The likes of Schiff, Marc Faber, Jim Rogers and others advocated gold’s rise during the first phase for the right reasons (the real interest rate). Phase two saw a cacophony of Wall Street voices advocating gold for the wrong reasons (the ‘narrative’ Ritholtz and others describe). As Ritholtz describes, there was money to be made for Wall Street in pushing that narrative:
One of the fundamental changes in this gold cycle has been the creation of a variety of new gold-related products. The mac daddy has to be the gold exchange traded fund (GLD). Called the “innovation that opened gold investing to the masses,” it allowed people to invest in gold without opening futures accounts.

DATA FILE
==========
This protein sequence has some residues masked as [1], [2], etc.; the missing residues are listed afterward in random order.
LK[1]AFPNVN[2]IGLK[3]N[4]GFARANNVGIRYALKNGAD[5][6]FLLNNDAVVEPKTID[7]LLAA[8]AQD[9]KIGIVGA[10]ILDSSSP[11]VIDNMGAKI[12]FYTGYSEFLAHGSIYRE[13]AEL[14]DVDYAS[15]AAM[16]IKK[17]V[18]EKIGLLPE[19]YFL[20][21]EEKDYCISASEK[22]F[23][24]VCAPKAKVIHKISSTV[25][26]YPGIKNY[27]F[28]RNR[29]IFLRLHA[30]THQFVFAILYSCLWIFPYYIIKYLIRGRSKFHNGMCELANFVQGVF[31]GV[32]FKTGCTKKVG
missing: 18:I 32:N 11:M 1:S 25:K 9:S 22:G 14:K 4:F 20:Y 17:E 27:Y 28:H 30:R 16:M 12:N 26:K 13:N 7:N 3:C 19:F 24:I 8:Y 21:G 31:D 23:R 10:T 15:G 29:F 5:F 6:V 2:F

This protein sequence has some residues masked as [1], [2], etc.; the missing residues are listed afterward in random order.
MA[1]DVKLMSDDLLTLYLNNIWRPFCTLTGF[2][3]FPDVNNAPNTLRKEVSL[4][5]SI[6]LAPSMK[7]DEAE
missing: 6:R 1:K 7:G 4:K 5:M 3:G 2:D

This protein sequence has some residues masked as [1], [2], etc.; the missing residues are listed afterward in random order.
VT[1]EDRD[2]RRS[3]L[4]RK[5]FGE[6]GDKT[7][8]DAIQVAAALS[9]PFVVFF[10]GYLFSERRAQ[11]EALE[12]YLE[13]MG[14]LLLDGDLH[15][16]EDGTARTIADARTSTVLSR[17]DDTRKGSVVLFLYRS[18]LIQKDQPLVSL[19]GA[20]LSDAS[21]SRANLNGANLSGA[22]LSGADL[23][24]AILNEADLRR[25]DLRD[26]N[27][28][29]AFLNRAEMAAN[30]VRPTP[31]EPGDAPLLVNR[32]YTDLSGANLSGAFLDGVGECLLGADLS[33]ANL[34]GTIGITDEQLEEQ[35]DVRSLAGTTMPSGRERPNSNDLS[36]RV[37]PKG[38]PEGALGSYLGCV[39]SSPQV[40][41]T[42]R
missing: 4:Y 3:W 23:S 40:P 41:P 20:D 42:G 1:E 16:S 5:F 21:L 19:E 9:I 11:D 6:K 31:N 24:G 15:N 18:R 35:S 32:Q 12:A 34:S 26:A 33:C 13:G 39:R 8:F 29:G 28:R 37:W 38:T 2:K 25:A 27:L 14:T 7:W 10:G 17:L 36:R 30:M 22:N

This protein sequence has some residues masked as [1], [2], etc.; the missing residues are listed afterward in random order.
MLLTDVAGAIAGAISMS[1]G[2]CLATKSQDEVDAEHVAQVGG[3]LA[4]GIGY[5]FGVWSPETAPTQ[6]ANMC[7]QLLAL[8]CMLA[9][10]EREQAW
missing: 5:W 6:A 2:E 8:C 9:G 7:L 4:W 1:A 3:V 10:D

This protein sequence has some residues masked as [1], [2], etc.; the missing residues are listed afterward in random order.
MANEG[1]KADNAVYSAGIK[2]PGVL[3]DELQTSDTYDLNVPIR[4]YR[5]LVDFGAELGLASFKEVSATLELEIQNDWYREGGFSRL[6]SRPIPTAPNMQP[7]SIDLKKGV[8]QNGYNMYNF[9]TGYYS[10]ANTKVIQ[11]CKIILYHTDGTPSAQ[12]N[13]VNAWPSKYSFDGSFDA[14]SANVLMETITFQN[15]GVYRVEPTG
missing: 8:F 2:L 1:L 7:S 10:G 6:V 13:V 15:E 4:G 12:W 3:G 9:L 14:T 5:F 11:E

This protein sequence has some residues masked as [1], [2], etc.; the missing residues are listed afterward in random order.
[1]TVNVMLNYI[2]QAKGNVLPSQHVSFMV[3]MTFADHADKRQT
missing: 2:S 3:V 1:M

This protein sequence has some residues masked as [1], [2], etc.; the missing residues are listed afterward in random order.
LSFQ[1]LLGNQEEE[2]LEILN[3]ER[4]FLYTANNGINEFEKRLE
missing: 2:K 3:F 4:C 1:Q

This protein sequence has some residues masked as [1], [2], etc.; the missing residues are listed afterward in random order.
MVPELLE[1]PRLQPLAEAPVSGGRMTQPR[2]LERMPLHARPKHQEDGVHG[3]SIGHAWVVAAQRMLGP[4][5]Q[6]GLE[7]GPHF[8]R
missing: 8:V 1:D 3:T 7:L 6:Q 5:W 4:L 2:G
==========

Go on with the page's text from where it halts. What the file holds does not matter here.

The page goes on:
Ritholtz goes on to describe a litany of other products that Wall Street wheeled out to take advantage of the acknowledgement that gold was rising, and his point there is a valid one. Much of the buying by large, Johnny come lately speculators and investors has taken place in this second phase, at lofty levels which have long since gone, no doubt putting these positions under severe pressure. The issue is that as ‘irrational’ as some of the post 2009 ‘narrative’ might have been, it was not the foundation of the gold run. That foundation is the existence and persistence of negative real interest rates and that hasn’t gone away.
Where Do We Go From Here?
In order to answer that, as we currently sit at just over $1200/oz, I’ll look in the past for a possible guide. In the Bloomberg piece, Ritholtz suggests that ignoring history is a risky proposition, and rightly so. He writes, of gold’s historical performance:
Gold has run up only be to trounced in repeated massive selloffs: 1915-20, 1941, 1947, 1951-66, 1974-76, 1981, 1983-85, 1987-2000 and 2008.